There are non-State armed groups active in most parts of Africa and the African Union (AU) – with a department for Peace and Security – appears not to be concerned, aware or interested in addressing the root causes of these conflicts. Non-State armed groups, such as Boko Haram in Nigeria, or Al-Shabaab in Somalia, operate across several neighbouring States with branches or ‘chapters’ that are decentralised, and are organized horizontally rather than vertically.[4] Occasionally these non-State armed groups, as for example, Allied Democratic Force (ADF) or Lord’s Resistance Army (LRA) in Uganda, form “alliances” or “coalitions” with other non-State armed groups.[5] Other non-State armed groups, that enlist children, as for example, the National Resistance Army (NRA) have taken over the State with dire consequences to the child soldiers and the general civilian population.[6]  Similarly various non-State armed groups in Sierra Leone have recruited and used child soldiers in armed conflicts.[7]

In both Nigeria and Somalia, countries where Boko Haram and Al-Shabaab are situated and very active, these non-State armed groups have taken detainees or hostages, bombed hotels, attacked public markets and other public institutions. In some cases, the non-State armed groups have gained control over a large swath of territory, with many civilians under their control who are treated more or less as slaves, detainees or hostages in violations of their human rights and personal dignity. This pattern has gained a new normalcy as non-State armed groups have captured large territories or overrun military bases or barracks in different States such as Somalia, DRC, CAR in East and Central Africa, and in Mali, Niger, Burkina Faso and Chad in West Africa.

In the various armed conflicts in Africa, some organised non-State armed groups have splintered, leading to the emergence of new, often smaller groups but more vicious and extreme groups. Further, factions within factions split off forming their own new command-and-control structure. In each of the splintered non-State armed group, the faction that has split off no longer falls under the hierarchical structure and chain of command of the original non-State armed group and automatically treated or considered as a party to the on-going armed conflict. Thus, the question arises whether the newly formed armed group qualifies as a party to armed conflict under IHL. This is not a hypothetical situation for it has happened in Uganda, Somalia, DRC and CAR.

The actions of non-State armed groups in international armed conflict (IAC) are regulated by Article 1(4) of Additional Protocol I – which prohibits, inter alia, detention of civilians or hostage taking. On the other hand, Additional Protocol II and Common Article 3 do not directly address the legal status and obligation of non-State armed groups in non-international armed conflicts (NIAC).

To classify a situation of violence as NIAC, two criteria are acknowledged to be most relevant. First, military confrontation must take place between at least two organized parties. Two, the level of violence must have reached a certain level of intensity. When many different armed groups are involved in violence against one or more sovereign States, or against each other in the same or different States, but the reasons for the conflict converse, or overlap internationally recognised territorial State boundaries, evaluating these criteria for the applicable threshold in IHL becomes increasingly complex and problematic. In the DRC alone, there are more than 50 non-State armed groups fighting either the central government based in Kinshasa, the capitol city of this huge country, or the regional governments in mineral-rich regions of the country, or the non-State armed groups are fighting each other in parts of territories where the government has no control or presence, or they are fighting armed forces from the neighbouring countries of Uganda, Rwanda Burundi, or the UN peacekeeping force in the DRC.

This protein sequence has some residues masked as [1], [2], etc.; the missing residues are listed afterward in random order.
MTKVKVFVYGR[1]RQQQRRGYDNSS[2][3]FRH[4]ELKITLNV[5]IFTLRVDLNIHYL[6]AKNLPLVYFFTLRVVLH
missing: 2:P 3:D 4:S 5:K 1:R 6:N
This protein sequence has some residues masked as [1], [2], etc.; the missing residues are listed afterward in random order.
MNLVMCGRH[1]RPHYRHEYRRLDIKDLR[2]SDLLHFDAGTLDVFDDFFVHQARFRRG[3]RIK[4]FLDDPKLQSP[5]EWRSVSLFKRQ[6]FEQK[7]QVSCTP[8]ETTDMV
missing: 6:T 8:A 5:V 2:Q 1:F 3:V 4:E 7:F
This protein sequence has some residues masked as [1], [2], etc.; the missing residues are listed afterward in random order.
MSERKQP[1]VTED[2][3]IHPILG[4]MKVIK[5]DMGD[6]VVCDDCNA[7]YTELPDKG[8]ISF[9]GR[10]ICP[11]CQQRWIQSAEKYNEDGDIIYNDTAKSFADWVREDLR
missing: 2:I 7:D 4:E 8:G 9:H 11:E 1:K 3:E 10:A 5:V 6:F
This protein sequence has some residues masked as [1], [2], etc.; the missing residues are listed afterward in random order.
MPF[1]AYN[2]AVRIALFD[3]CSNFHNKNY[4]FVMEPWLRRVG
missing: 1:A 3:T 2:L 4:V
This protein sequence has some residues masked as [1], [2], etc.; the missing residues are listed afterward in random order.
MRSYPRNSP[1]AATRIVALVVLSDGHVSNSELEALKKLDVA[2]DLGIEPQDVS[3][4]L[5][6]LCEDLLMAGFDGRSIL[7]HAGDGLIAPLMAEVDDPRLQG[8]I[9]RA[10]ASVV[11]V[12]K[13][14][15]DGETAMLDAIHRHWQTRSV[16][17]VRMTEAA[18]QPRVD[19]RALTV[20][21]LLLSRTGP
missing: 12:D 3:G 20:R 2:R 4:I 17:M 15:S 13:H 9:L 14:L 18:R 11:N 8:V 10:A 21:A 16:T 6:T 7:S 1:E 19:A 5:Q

While the UN peacekeepers in the DRC tend to keep to themselves, confined within their enclosed safe quarters or barracks, recently there have been allegations that the UN peacekeepers have shot and killed civilians; the civilians they are mandated under Chapter VII of the UN Charter to protect. In the meantime, the Congolese civilians are demonstrating and demanding the withdrawal of UN peacekeepers from the DRC. In the midst of these confusions and armed conflicts, the civilian population have very little or no legal protection either from the DRC government or from the United Nations with its many combat ready troops in the country.

Overall, legal challenges in relation to the operations of non-State armed groups’ covers three main areas: First, applicability of IHL to armed conflicts involving multiple non-State armed groups. Second, determination of legal regime protecting persons living in territory under de facto control of non-State armed groups. Third, legal and practical dilemmas regarding detentions or hostage taking by non-State armed groups.

With the above issues in mind, it is relevant to emphasise that unlike international armed conflict (IAC), there is no IHL rules explicitly designed to regulate the relationship between non-State armed groups and persons living under their control. In a purely legal context, it is debatable whether IHL and Human Rights Law apply to non-State armed groups.  Legal scholars differ on the application of IHL to non-State armed groups, particularly in situations where the violence do not reach the threshold of Common Article 3 and Additional Protocol II.[8]  However, legal scholars agree that IHL provides fundamental and non-derogable protection for those affected by armed conflicts regardless of the categorisation into international or non-international armed conflict. The reasoning is simple: IHL is intended to protect the lives and dignity of civilians in all armed conflicts.